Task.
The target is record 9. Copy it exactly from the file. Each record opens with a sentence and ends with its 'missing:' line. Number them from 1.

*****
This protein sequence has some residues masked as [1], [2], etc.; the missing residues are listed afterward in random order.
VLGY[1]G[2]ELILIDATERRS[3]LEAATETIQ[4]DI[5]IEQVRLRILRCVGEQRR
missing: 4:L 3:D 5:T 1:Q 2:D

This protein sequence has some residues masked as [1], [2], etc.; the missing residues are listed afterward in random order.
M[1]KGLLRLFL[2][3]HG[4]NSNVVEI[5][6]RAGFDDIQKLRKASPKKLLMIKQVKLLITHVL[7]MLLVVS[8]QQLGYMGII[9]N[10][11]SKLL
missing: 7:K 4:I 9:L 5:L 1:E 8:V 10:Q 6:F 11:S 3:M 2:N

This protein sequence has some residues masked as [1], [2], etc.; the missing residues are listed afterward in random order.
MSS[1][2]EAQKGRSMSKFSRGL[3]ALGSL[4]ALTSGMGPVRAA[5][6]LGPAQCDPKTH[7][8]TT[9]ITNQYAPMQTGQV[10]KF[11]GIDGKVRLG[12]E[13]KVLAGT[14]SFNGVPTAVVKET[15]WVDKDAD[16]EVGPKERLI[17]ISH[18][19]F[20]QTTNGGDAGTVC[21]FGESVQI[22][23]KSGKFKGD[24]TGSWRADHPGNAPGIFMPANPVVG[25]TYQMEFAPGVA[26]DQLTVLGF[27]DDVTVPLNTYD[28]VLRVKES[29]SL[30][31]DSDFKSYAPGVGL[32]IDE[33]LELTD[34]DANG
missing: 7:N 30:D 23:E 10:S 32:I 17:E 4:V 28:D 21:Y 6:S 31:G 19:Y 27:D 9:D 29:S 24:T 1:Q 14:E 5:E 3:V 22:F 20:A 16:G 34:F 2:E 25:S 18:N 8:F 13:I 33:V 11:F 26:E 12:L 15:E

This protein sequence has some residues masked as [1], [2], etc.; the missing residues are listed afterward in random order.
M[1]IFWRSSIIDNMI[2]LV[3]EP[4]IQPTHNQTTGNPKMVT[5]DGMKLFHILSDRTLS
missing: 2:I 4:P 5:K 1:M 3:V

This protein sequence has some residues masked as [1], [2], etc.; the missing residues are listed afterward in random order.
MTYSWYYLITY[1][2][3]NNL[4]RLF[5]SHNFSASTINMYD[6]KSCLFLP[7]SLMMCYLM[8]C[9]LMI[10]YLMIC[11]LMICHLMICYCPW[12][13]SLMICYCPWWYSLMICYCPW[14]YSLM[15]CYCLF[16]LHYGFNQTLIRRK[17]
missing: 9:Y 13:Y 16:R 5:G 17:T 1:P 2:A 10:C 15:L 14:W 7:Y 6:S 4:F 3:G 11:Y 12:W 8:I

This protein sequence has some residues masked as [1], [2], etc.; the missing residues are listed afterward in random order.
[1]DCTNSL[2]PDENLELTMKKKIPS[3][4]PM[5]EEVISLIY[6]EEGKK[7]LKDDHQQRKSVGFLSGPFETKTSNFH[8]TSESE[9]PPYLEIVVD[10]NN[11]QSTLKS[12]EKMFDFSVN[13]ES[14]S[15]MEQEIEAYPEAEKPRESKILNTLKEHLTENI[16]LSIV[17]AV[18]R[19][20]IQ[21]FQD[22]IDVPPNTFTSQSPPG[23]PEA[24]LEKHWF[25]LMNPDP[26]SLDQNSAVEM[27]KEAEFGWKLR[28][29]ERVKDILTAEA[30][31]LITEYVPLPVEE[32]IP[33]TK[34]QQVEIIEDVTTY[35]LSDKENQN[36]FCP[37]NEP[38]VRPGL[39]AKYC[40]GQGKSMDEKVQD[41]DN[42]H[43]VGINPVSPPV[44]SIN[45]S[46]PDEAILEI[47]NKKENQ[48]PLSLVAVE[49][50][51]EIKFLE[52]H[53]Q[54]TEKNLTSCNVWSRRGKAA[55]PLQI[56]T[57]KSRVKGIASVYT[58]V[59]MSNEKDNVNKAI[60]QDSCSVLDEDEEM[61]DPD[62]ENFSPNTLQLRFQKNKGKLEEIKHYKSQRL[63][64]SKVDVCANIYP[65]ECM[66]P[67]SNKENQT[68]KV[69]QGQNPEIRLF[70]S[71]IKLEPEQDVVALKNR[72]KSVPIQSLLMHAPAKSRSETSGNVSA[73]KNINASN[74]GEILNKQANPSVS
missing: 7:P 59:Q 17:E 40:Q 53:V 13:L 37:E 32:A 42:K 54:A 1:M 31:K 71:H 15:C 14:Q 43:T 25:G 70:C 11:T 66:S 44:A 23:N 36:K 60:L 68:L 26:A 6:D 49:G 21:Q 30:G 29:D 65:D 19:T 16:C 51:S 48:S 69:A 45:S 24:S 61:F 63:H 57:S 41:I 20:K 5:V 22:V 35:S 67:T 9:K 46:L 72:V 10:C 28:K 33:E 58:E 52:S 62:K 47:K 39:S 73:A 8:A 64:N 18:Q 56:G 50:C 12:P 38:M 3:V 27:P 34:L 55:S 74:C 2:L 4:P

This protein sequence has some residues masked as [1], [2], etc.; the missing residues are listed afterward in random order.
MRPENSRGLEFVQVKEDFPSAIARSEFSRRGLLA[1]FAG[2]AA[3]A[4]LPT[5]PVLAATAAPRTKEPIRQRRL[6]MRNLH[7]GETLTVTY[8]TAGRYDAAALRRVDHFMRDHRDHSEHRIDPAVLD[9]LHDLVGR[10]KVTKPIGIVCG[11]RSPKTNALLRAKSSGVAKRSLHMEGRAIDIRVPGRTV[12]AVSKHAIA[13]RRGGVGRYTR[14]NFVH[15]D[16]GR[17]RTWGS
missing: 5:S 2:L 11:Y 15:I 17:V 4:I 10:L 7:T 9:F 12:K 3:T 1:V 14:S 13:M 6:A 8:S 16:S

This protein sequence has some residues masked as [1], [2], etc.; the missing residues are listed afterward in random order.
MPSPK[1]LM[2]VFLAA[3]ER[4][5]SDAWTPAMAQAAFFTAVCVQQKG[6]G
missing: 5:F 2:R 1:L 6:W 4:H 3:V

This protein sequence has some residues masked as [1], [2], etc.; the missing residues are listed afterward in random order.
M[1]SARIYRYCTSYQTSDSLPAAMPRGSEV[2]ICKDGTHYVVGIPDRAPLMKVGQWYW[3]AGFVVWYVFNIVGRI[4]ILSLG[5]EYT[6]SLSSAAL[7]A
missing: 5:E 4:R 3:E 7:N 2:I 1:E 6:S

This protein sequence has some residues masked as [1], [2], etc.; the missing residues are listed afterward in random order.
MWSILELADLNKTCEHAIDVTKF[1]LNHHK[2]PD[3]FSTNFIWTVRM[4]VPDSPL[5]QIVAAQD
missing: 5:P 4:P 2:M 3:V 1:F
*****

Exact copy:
This protein sequence has some residues masked as [1], [2], etc.; the missing residues are listed afterward in random order.
M[1]SARIYRYCTSYQTSDSLPAAMPRGSEV[2]ICKDGTHYVVGIPDRAPLMKVGQWYW[3]AGFVVWYVFNIVGRI[4]ILSLG[5]EYT[6]SLSSAAL[7]A
missing: 5:E 4:R 3:E 7:N 2:I 1:E 6:S